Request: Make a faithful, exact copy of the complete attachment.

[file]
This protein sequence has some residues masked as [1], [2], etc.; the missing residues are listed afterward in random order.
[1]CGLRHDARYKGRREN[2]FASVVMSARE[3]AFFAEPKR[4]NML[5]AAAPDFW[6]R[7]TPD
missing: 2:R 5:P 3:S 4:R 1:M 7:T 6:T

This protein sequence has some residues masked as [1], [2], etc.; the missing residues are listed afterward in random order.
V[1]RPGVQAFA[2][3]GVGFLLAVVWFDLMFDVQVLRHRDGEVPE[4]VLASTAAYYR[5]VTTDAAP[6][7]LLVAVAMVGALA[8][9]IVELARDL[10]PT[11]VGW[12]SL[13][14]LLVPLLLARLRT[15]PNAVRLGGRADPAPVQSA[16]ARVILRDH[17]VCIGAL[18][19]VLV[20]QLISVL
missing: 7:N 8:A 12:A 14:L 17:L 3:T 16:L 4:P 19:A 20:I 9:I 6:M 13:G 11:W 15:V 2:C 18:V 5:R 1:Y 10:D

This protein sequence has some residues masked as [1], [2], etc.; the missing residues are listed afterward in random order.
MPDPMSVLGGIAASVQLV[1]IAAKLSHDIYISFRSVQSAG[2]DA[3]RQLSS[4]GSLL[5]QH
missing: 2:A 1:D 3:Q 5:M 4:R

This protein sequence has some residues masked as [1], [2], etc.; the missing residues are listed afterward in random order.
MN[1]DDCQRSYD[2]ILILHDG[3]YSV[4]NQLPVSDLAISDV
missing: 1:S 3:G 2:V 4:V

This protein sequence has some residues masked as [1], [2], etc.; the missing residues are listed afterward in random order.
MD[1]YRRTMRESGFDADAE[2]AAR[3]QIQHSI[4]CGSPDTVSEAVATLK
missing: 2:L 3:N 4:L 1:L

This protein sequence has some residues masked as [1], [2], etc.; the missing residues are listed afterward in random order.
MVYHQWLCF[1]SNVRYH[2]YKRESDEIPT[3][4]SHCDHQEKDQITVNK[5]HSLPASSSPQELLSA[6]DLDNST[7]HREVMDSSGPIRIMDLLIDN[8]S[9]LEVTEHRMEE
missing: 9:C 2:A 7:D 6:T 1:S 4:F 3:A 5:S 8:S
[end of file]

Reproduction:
This protein sequence has some residues masked as [1], [2], etc.; the missing residues are listed afterward in random order.
[1]CGLRHDARYKGRREN[2]FASVVMSARE[3]AFFAEPKR[4]NML[5]AAAPDFW[6]R[7]TPD
missing: 2:R 5:P 3:S 4:R 1:M 7:T 6:T

This protein sequence has some residues masked as [1], [2], etc.; the missing residues are listed afterward in random order.
V[1]RPGVQAFA[2][3]GVGFLLAVVWFDLMFDVQVLRHRDGEVPE[4]VLASTAAYYR[5]VTTDAAP[6][7]LLVAVAMVGALA[8][9]IVELARDL[10]PT[11]VGW[12]SL[13][14]LLVPLLLARLRT[15]PNAVRLGGRADPAPVQSA[16]ARVILRDH[17]VCIGAL[18][19]VLV[20]QLISVL
missing: 7:N 8:A 12:A 14:L 17:L 3:T 16:L 4:P 19:A 20:I 9:I 6:M 13:G 11:W 15:V 2:C 18:V 5:R 1:Y 10:D

This protein sequence has some residues masked as [1], [2], etc.; the missing residues are listed afterward in random order.
MPDPMSVLGGIAASVQLV[1]IAAKLSHDIYISFRSVQSAG[2]DA[3]RQLSS[4]GSLL[5]QH
missing: 2:A 1:D 3:Q 5:M 4:R

This protein sequence has some residues masked as [1], [2], etc.; the missing residues are listed afterward in random order.
MN[1]DDCQRSYD[2]ILILHDG[3]YSV[4]NQLPVSDLAISDV
missing: 1:S 3:G 2:V 4:V

This protein sequence has some residues masked as [1], [2], etc.; the missing residues are listed afterward in random order.
MD[1]YRRTMRESGFDADAE[2]AAR[3]QIQHSI[4]CGSPDTVSEAVATLK
missing: 2:L 3:N 4:L 1:L

This protein sequence has some residues masked as [1], [2], etc.; the missing residues are listed afterward in random order.
MVYHQWLCF[1]SNVRYH[2]YKRESDEIPT[3][4]SHCDHQEKDQITVNK[5]HSLPASSSPQELLSA[6]DLDNST[7]HREVMDSSGPIRIMDLLIDN[8]S[9]LEVTEHRMEE
missing: 9:C 2:A 7:D 6:T 1:S 4:F 3:A 5:S 8:S